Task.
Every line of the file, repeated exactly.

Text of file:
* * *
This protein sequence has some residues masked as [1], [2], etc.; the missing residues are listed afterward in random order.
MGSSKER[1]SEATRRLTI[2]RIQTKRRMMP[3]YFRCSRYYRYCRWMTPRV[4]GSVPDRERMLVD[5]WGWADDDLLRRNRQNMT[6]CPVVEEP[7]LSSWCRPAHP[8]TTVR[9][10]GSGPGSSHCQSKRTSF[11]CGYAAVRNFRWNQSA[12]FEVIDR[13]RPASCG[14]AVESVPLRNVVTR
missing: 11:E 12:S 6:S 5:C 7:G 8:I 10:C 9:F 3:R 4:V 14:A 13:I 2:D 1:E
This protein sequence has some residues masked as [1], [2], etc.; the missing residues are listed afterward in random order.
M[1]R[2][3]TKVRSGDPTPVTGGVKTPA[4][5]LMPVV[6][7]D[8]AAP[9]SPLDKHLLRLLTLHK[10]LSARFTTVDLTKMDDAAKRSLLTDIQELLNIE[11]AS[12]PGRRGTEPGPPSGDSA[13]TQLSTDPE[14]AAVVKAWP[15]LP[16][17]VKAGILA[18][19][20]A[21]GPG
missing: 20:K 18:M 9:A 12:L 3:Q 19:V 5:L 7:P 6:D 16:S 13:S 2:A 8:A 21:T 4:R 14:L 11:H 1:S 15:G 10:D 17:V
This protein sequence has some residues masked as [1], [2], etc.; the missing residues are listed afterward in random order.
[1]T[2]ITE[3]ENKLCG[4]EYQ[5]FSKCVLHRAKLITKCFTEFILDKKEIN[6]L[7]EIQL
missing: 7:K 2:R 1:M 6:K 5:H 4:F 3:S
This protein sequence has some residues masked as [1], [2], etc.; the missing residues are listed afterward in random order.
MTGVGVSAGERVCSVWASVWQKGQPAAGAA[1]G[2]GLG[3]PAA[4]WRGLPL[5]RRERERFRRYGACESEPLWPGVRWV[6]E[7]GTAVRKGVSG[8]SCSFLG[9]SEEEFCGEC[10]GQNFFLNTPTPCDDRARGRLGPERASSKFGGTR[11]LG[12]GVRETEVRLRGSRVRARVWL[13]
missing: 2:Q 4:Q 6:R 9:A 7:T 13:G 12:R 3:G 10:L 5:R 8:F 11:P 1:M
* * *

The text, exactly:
This protein sequence has some residues masked as [1], [2], etc.; the missing residues are listed afterward in random order.
MGSSKER[1]SEATRRLTI[2]RIQTKRRMMP[3]YFRCSRYYRYCRWMTPRV[4]GSVPDRERMLVD[5]WGWADDDLLRRNRQNMT[6]CPVVEEP[7]LSSWCRPAHP[8]TTVR[9][10]GSGPGSSHCQSKRTSF[11]CGYAAVRNFRWNQSA[12]FEVIDR[13]RPASCG[14]AVESVPLRNVVTR
missing: 11:E 12:S 6:S 5:C 7:G 8:I 10:C 9:F 3:R 4:V 14:A 13:I 2:D 1:E
This protein sequence has some residues masked as [1], [2], etc.; the missing residues are listed afterward in random order.
M[1]R[2][3]TKVRSGDPTPVTGGVKTPA[4][5]LMPVV[6][7]D[8]AAP[9]SPLDKHLLRLLTLHK[10]LSARFTTVDLTKMDDAAKRSLLTDIQELLNIE[11]AS[12]PGRRGTEPGPPSGDSA[13]TQLSTDPE[14]AAVVKAWP[15]LP[16][17]VKAGILA[18][19][20]A[21]GPG
missing: 20:K 18:M 9:A 12:L 3:Q 19:V 5:L 7:P 6:D 16:S 13:S 2:A 8:A 21:T 4:R 14:L 11:H 1:S 15:G 10:D 17:V
This protein sequence has some residues masked as [1], [2], etc.; the missing residues are listed afterward in random order.
[1]T[2]ITE[3]ENKLCG[4]EYQ[5]FSKCVLHRAKLITKCFTEFILDKKEIN[6]L[7]EIQL
missing: 7:K 2:R 1:M 6:K 5:H 4:F 3:S
This protein sequence has some residues masked as [1], [2], etc.; the missing residues are listed afterward in random order.
MTGVGVSAGERVCSVWASVWQKGQPAAGAA[1]G[2]GLG[3]PAA[4]WRGLPL[5]RRERERFRRYGACESEPLWPGVRWV[6]E[7]GTAVRKGVSG[8]SCSFLG[9]SEEEFCGEC[10]GQNFFLNTPTPCDDRARGRLGPERASSKFGGTR[11]LG[12]GVRETEVRLRGSRVRARVWL[13]
missing: 2:Q 4:Q 6:R 9:A 7:T 13:G 12:R 3:G 10:L 5:R 8:F 11:P 1:M